a. On the left pane, expand parser, select the csv node, and drag it to the work area.

    b. Double-click the created node.

    The properties of the selected node are displayed on the right pane.
    csv_flow_1.jpg

    c. In the Name box, specify the name of the node.

    d. From the Separator drop-down list, select comma.

    e. Select the first row contains column names check box.

    f. Select the parse numerical values check box.

    g. From the Output drop-down list, select a single message [array].

    h. In the upper-right corner of the page, click Done to save the changes.

  7. To make the converted .csv data available for reading in the current flow context, perform these steps:

    a. On the left pane, expand function, select the function node, and drag it to the work area.

    b. Double-click the created node.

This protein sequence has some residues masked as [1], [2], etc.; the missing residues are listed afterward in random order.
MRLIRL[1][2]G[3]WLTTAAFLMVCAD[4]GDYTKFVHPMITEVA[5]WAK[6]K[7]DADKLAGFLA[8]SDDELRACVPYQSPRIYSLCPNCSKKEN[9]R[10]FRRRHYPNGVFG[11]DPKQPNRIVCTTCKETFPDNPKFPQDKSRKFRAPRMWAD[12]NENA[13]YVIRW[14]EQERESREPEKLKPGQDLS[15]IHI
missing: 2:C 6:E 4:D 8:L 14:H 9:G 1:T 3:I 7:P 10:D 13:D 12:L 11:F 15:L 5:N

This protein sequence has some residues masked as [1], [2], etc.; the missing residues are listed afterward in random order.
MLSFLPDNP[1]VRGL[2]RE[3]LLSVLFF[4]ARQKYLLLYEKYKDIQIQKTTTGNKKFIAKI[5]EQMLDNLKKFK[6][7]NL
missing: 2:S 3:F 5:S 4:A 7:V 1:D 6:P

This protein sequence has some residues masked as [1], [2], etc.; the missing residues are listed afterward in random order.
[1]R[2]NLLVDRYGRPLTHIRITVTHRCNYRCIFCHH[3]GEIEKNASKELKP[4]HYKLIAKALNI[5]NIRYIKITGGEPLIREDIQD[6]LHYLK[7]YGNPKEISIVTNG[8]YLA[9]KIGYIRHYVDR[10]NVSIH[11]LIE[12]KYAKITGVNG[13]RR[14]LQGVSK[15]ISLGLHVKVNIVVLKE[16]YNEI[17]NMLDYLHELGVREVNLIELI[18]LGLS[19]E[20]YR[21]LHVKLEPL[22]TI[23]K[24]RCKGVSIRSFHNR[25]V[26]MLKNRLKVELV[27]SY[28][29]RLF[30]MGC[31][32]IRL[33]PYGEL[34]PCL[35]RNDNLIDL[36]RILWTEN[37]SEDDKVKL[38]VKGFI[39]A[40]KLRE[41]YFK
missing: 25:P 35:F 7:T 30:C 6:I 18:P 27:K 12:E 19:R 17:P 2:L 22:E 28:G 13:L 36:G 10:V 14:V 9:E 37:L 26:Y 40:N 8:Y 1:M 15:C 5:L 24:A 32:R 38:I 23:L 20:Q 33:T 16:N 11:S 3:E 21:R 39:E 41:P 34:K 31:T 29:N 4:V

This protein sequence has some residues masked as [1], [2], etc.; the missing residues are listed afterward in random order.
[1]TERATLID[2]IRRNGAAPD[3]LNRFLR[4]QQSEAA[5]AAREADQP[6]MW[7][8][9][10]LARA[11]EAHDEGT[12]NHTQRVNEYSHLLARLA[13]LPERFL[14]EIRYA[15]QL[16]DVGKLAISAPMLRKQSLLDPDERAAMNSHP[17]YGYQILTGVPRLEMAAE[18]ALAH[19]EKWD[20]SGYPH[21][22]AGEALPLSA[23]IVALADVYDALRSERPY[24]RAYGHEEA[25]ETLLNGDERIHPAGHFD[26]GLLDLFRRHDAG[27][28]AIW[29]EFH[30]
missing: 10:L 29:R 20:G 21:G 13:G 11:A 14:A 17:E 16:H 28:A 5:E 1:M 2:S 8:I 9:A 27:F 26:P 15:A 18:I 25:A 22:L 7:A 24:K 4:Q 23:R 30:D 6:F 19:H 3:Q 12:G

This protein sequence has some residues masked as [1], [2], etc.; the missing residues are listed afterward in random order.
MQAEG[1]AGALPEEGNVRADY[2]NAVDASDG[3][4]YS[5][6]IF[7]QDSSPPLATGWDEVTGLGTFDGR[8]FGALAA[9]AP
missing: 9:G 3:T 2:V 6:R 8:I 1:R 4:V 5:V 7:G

The properties of the selected node are displayed on the right pane.
    function_flow1.jpg
    c. In the Name box, specify the name of the node.

    d. Click the Function tab and type the following code in the editor.

    flow.set("all_csv_data", msg.payload);
    msg = {}
    return msg;
    

    e. In the upper-right corner of the page, click Done to save the changes.

  8. Use connectors to connect all the nodes. The final flow should look something like this:

    flow_1.jpg

  9. On the menu bar, click Deploy to activate the flow.

    The data from the dataset is set to the flow context.

Send sample Iris data to Modbus periodically

Now, we will create another Node-RED flow to send sample Iris data to the Modbus node periodically.

Follow these steps to create the Node-RED flow:

  1. To inject data at a specified time interval, perform these steps:

    a. On the left pane, expand common, select the inject node, and drag it to the work area.

    b. Double-click the created node.

    The properties of the selected node are displayed on the right pane.

    inject_flow2.jpg

    c. In the Name box, specify the name of the node.

    d. Select the inject once after check box and specify the interval as 10 seconds.

    e. From the Repeat drop-down list, select interval and set the interval as 10 seconds.

    f. In the upper-right corner of the page, click Done to save the changes.